Creative Solutions to Reverse Indianapolis’ Healthy Food Accessibility Trends

Project Overview

FNC20-1245
Project Type: Farmer/Rancher
Funds awarded in 2020: $23,648.00
Projected End Date: 01/31/2022
Grant Recipient: The Elephant Gardens
Region: North Central
State: Indiana
Project Coordinator:
Joyce Randolph
The Elephant Gardens

Commodities

  • Fruits: berries (strawberries)
  • Vegetables: beans, broccoli, brussel sprouts, cabbages, carrots, cauliflower, cucurbits, eggplant, garlic, greens (leafy), greens (lettuces), leeks, okra, onions, peas (culinary), peppers, radishes (culinary), tomatoes
  • Additional Plants: herbs

Practices

  • Crop Production: biological inoculants, crop rotation, greenhouses, no-till, nutrient cycling, nutrient management, organic fertilizers, row covers (for season extension), seed saving, varieties and cultivars
  • Education and Training: demonstration, display, farmer to farmer, workshop, youth education
  • Farm Business Management: business planning, community-supported agriculture, e-commerce, farmers' markets/farm stands, new enterprise development, value added
  • Pest Management: botanical pesticides, mulches - general, physical control, prevention, row covers (for pests), weather monitoring
  • Production Systems: organic agriculture
  • Soil Management: composting, earthworms, green manures, nutrient mineralization, organic matter, soil analysis, soil quality/health
  • Sustainable Communities: analysis of personal/family life, community development, community services, employment opportunities, local and regional food systems, new business opportunities, partnerships, public participation, public policy, quality of life, social capital, social networks, sustainability measures, urban agriculture, urban/rural integration, values-based supply chains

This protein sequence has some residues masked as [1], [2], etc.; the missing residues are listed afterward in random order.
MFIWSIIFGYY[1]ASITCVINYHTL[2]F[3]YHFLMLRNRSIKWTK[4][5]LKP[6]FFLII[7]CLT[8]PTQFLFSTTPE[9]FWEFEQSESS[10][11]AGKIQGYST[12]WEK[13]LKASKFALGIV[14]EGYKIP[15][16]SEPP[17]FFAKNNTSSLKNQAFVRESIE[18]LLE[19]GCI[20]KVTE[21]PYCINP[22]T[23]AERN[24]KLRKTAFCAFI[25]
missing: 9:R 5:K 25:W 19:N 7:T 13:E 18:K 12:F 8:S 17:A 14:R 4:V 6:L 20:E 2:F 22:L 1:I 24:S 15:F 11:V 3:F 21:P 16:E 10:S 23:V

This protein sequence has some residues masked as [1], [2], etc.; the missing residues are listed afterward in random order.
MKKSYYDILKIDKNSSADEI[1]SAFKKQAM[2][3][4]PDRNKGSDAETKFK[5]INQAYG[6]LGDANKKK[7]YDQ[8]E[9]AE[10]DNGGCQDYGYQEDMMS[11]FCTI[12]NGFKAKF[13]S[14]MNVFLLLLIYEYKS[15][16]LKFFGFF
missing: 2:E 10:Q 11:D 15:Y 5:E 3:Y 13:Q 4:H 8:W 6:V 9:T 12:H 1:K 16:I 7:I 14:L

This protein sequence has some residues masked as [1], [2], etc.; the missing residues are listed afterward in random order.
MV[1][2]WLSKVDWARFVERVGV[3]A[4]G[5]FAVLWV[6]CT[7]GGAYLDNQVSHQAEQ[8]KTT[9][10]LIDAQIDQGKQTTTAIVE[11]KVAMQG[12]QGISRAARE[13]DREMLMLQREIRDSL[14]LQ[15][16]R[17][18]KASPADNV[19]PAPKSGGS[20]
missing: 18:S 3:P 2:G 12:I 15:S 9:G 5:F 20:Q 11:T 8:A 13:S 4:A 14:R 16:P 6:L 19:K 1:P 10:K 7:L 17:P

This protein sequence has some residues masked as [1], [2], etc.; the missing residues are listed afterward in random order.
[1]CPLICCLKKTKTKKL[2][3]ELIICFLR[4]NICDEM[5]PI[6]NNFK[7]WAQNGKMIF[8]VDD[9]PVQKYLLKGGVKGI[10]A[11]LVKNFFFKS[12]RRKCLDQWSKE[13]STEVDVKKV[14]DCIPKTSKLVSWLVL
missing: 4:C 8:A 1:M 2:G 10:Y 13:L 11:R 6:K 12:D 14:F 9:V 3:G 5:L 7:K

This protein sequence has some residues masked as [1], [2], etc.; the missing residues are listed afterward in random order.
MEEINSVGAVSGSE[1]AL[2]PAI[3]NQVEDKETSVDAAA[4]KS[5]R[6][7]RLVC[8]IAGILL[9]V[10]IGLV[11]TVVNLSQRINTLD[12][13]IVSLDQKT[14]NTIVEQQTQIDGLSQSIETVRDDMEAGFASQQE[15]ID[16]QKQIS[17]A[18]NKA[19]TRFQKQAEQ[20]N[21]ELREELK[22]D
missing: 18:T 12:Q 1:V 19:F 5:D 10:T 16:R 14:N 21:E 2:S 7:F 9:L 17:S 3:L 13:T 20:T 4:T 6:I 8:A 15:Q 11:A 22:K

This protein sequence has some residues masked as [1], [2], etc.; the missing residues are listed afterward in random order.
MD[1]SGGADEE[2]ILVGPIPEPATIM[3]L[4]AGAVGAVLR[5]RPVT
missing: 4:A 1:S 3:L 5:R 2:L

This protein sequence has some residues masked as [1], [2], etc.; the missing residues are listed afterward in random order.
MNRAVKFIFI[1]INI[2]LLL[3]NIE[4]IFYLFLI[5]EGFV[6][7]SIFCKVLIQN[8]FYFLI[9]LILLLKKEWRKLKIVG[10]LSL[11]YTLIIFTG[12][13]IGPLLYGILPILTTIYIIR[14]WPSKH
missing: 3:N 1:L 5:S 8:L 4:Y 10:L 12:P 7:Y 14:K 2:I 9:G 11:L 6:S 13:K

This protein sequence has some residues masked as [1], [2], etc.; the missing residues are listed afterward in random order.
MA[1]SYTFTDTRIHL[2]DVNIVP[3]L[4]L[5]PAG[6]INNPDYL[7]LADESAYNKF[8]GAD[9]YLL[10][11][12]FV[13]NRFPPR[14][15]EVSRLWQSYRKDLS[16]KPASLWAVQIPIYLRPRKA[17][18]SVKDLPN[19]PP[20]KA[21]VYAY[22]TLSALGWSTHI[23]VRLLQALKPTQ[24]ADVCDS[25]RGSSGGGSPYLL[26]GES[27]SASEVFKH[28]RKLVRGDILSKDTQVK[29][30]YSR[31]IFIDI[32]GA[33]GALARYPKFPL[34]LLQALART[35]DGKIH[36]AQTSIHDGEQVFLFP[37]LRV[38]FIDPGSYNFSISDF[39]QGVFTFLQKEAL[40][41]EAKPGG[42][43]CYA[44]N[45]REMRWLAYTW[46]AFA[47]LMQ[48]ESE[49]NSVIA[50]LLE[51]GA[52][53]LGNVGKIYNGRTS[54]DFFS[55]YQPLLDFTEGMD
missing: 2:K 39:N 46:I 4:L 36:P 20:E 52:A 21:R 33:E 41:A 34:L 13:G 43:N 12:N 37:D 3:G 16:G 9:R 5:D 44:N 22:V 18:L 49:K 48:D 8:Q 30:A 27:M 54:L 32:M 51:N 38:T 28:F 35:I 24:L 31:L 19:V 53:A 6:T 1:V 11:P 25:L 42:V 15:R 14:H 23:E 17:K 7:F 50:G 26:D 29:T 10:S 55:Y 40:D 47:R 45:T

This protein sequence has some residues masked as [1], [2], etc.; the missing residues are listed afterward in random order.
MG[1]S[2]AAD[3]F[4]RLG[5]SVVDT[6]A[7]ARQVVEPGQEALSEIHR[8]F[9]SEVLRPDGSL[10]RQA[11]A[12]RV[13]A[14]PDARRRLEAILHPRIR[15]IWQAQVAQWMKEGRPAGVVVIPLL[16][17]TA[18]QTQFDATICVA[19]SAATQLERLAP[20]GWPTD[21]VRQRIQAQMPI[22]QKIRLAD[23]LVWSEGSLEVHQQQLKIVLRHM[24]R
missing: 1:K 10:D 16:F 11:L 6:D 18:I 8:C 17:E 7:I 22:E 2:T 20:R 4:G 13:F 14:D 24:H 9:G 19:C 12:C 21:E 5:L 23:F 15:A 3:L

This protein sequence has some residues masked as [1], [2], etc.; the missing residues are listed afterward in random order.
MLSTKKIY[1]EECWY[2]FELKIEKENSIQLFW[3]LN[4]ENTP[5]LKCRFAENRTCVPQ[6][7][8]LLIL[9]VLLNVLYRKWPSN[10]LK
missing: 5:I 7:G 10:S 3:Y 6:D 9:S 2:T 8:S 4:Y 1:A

Proposal summary:

    The food accessibility in Indianapolis is worsening and the chronic health issues that are part and parcel to food deserts are also on the increase. Within the African American community, the statistics relating to both issues are comparatively worse than among White and Hispanic populations. Inasmuch as the Elephant Gardens is located within a designated food desert, we are in a unique position to address these problems by focusing primarily on two vulnerable groups: the Elderly -especially those residing in senior living facilities and the youth -particularly those residing in the Elephant Gardens neighborhood. Our innovative plan involves the establishment of a Mobile Food Farmacy which will bring fresh produce (including educational “produce prescription cards) to 4 senior living facilities within a 5-mile radius of the EG, and an on-site Health and Beauty Bodega. We would expand our TLC 4-H club  Junior Master Gardner curriculum by adding both advanced training for our 4-H volunteers and by exposing the 4-H youth to the entrepreneurial aspects of farming-specifically value-added methods (freeze-drying, dehydration) and products (honey, herbal teas, herbs). Additionally, efforts to grow more nutrient-dense produce by focusing on the “seed-to starter-plant” process, and by incorporating organic soil amendments, will also be employed.

    Project objectives from proposal:

    1. Increase the accessibility of nutrient-dense produce to urban residents who are most adversely affected by grocery store closures and transportation limitations- with a special focus on residents of senior living facilities.
    2. Increase the knowledge and understanding -of both the young and old- of the health and beauty benefits to eating more fresh, locally grown organic produce.
    3. To expose and educate the youth to the methods and techniques of growing and harvesting nutrient-rich produce, and to also demonstrate the entrepreneurial opportunities of value-added products.
    4. To promote food accessibility, job creation, and neighborhood beautification by inspiring, training others to establish urban farms. 
    Any opinions, findings, conclusions, or recommendations expressed in this publication are those of the author(s) and do not necessarily reflect the view of the U.S. Department of Agriculture or SARE.